RetroSpective – Ghostbusters
Well we’ve got a brand new Ghostbusters film coming up, and many people aren’t happy. But let me tell you what I’m not happy about, and that’s the fact that I’ve had to play the NES game of the original film. Yep, I’ll bet no matter how bad the upcoming movie is, it won’t be as bad as this game.
Immediately you’ll notice the ear piercing “Ghostbusters” shout. It’s so bad it’s as though it’s warding you away. This does lead into the well-loved theme that many will think is well made, accurate, and pleasant to the ears. Well tell me how pleasant it is hours later, as this loops over and over again, even through to the credits.
Now I mentioned that this game is based on the original movie, well you wouldn’t know from looking at it. Yes it has the overall threat of Gozer returning and of ghosts overrunning Manhattan, but that’s all. Yep this is another game that’s pretty fast and loose when it comes to source material. It doesn’t even feature Slimer, or all of the Ghostbusters, with those it does feature being un-named identical pixelated messes. The lack of a plot also has a larger bearing on the gameplay, as you’ll constantly be questioning what you are meant to be doing.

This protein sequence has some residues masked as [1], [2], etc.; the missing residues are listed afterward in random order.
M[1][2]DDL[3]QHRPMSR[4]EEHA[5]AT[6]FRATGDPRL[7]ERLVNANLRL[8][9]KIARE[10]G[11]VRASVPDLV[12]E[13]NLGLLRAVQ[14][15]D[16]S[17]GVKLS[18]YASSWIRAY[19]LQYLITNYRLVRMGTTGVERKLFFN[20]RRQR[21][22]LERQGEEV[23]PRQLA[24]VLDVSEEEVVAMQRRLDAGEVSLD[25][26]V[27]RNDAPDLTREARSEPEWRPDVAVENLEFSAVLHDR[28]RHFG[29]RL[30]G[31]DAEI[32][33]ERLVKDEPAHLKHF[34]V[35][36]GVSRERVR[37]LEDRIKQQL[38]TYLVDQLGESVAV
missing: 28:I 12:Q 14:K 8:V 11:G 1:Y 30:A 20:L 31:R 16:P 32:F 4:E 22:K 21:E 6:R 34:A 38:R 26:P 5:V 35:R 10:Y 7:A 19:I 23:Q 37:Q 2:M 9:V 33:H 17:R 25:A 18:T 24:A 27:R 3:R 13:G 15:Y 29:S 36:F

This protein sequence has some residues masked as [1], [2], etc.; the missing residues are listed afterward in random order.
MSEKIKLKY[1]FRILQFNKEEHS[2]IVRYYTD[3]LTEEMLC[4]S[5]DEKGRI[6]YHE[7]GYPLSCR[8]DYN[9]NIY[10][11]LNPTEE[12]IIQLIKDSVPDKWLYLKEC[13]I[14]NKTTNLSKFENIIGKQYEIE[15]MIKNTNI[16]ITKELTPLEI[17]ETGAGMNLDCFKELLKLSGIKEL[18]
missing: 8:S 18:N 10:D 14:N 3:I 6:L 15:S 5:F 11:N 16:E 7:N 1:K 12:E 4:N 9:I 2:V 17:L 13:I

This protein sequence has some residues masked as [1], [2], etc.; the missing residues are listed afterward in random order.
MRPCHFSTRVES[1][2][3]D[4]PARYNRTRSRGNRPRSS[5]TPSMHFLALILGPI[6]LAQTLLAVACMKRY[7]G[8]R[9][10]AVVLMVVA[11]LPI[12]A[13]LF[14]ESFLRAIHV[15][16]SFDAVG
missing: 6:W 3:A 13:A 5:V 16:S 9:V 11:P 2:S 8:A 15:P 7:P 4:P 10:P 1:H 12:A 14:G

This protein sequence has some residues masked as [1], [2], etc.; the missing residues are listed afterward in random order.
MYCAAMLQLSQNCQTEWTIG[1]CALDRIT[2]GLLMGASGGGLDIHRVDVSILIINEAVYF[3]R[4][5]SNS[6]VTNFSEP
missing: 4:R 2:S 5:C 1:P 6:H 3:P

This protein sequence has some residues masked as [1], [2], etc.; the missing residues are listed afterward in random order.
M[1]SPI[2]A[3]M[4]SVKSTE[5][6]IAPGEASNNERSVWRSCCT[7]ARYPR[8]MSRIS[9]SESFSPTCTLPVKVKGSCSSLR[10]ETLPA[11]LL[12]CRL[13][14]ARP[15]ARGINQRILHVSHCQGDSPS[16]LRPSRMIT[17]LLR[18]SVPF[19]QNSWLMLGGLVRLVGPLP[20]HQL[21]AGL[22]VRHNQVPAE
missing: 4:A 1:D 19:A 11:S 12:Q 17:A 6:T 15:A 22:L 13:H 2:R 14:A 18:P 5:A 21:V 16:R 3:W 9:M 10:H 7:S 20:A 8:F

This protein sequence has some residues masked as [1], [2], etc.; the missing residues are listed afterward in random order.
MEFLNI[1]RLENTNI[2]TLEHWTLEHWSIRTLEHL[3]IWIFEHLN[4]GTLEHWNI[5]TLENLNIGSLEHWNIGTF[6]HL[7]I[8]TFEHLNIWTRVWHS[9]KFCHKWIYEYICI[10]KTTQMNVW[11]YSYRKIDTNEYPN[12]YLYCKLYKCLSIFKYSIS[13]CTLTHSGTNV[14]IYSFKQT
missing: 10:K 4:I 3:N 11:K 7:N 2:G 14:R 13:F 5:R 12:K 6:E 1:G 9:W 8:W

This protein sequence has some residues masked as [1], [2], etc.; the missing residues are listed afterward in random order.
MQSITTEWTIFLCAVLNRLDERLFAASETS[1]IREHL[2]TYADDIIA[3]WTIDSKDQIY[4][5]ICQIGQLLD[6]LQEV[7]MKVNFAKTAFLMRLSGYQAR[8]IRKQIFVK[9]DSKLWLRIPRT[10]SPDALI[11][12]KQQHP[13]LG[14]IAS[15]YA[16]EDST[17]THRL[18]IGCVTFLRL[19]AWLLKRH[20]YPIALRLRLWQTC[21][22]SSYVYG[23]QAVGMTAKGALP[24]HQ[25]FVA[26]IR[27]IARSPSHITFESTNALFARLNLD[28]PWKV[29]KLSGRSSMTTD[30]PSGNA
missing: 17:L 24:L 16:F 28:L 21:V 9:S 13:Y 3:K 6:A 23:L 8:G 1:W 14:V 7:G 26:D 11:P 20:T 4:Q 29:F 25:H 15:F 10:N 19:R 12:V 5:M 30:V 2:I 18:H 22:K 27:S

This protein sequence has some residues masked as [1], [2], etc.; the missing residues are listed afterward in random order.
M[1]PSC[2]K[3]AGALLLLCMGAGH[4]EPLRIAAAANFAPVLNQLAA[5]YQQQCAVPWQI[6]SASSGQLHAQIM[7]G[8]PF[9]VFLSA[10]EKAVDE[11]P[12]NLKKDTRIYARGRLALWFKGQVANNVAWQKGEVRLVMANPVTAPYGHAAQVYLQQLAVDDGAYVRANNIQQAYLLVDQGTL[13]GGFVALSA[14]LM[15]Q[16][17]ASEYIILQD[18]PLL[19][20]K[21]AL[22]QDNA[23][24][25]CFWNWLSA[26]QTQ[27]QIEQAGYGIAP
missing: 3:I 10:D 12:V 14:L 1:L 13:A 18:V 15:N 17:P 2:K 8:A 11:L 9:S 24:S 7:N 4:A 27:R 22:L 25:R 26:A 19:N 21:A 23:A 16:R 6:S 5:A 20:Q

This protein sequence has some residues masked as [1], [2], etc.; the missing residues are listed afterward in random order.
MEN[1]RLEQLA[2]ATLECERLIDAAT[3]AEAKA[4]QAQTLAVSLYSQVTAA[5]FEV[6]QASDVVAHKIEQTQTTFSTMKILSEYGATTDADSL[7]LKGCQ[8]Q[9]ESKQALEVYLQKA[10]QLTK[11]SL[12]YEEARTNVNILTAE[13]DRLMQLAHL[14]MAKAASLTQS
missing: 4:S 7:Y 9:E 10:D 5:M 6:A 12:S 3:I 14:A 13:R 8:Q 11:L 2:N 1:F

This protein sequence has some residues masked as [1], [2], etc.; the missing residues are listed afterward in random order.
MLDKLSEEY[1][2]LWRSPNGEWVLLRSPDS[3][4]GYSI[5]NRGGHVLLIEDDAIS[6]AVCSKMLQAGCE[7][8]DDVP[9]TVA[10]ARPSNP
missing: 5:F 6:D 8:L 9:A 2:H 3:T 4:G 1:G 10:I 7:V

The first thing you’ll see when you begin is a bare bones set of pixelated squares, all delivered with an abundance of grey. Get used to that, as you’ll be seeing a lot of grey. This is the overworld, and straight off you’ll notice the building labelled “Zuul” with ghosts floating towards it. These ghosts act somewhat as a timer leading you to your demise. However, you can’t actually catch these ghosts, no they’re nothing more than annoyance. To be honest the whole overworld is. From here you move the poorly animated Ghostbusters logo around, looking for flashing buildings where ghosts are present, so you can roll up and catch them. Before you do this though you’ll need to buy a series of items. Why it couldn’t just provide you with the basic items is beyond me, but this is only the beginning of the frustration you’ll experience.
Once you begin hunting for the ghosts the game becomes something of a mini game. The aim being to catch the ghosts in your beam, before sending them into the trap. This sounds easy, but the length of the beam is so short you’ll more than likely just end up activating the trap, hoping to randomly hit one of the four passing ghosts. Just like the gameplay, the presentation here is also bare bones. The buildings and streets are lifeless and generic, something that is also seen within the characters. As not only do the Ghostbusters look identical, but so do all of the ghosts in the entire game. They don’t even look threatening, resembling Casper more than a threat.